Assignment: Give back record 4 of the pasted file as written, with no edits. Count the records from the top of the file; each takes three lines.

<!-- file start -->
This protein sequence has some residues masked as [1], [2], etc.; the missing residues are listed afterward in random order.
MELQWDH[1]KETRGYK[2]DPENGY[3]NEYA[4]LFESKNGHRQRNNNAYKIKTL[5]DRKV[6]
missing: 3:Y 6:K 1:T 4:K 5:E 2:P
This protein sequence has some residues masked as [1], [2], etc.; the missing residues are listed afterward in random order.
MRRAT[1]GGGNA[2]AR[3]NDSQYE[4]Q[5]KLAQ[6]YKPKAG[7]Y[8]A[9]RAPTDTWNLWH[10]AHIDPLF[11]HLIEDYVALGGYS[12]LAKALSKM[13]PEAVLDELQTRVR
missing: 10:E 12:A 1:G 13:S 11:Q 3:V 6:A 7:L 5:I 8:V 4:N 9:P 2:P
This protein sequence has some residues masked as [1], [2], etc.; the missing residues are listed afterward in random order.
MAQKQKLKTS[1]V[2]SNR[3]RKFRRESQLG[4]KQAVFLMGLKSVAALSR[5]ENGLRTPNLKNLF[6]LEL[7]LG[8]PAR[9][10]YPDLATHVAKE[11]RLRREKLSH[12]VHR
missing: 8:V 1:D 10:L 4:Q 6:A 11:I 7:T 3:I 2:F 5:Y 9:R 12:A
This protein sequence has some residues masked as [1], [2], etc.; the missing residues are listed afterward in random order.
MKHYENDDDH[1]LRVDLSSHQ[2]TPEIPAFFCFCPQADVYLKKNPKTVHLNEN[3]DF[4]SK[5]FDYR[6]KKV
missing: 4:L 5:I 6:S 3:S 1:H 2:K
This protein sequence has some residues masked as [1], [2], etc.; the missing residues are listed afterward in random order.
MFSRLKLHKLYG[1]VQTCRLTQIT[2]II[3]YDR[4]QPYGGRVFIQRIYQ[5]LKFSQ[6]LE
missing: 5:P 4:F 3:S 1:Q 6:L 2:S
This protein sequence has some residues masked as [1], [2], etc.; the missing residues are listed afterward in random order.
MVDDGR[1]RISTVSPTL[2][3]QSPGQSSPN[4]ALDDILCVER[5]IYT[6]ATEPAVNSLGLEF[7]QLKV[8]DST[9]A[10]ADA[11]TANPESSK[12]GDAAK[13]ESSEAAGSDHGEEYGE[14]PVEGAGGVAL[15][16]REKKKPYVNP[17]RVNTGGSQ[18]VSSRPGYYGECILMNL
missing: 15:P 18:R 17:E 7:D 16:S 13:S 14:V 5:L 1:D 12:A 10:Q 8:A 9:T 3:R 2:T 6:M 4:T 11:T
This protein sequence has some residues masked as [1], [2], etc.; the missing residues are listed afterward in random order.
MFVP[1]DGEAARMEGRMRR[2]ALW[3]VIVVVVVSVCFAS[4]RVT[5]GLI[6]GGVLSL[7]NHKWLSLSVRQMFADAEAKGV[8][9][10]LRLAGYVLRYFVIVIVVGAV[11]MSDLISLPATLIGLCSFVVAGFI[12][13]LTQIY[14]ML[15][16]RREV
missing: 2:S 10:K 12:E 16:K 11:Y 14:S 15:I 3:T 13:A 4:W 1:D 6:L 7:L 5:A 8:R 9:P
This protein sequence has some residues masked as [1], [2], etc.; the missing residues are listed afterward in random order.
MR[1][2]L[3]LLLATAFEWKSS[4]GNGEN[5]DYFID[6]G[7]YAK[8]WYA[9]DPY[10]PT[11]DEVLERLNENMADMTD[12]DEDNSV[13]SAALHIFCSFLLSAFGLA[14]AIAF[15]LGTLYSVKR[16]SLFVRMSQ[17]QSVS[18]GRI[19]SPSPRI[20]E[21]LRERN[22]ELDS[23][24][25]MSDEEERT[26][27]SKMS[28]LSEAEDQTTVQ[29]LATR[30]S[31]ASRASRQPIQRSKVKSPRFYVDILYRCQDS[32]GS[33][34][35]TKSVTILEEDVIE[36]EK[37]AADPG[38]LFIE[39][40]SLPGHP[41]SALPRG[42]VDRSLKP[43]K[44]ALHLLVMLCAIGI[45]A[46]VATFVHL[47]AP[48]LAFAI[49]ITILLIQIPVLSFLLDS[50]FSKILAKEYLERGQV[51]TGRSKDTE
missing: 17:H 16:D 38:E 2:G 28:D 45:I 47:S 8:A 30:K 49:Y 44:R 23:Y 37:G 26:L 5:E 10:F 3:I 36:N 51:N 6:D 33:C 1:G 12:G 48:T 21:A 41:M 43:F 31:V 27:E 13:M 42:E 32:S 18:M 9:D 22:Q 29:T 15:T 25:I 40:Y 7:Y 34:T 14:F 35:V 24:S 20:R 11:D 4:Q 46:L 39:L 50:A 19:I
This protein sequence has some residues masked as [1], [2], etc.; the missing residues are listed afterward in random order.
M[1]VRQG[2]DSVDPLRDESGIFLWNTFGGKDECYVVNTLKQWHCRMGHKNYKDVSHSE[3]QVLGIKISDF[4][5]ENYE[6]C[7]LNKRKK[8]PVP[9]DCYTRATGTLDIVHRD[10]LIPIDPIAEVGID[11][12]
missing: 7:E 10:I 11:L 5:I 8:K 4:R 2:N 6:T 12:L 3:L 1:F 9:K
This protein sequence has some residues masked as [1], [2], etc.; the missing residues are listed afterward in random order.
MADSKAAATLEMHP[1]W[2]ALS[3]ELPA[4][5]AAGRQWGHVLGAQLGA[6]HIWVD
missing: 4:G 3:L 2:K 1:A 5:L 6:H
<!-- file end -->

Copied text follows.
This protein sequence has some residues masked as [1], [2], etc.; the missing residues are listed afterward in random order.
MKHYENDDDH[1]LRVDLSSHQ[2]TPEIPAFFCFCPQADVYLKKNPKTVHLNEN[3]DF[4]SK[5]FDYR[6]KKV
missing: 4:L 5:I 6:S 3:S 1:H 2:K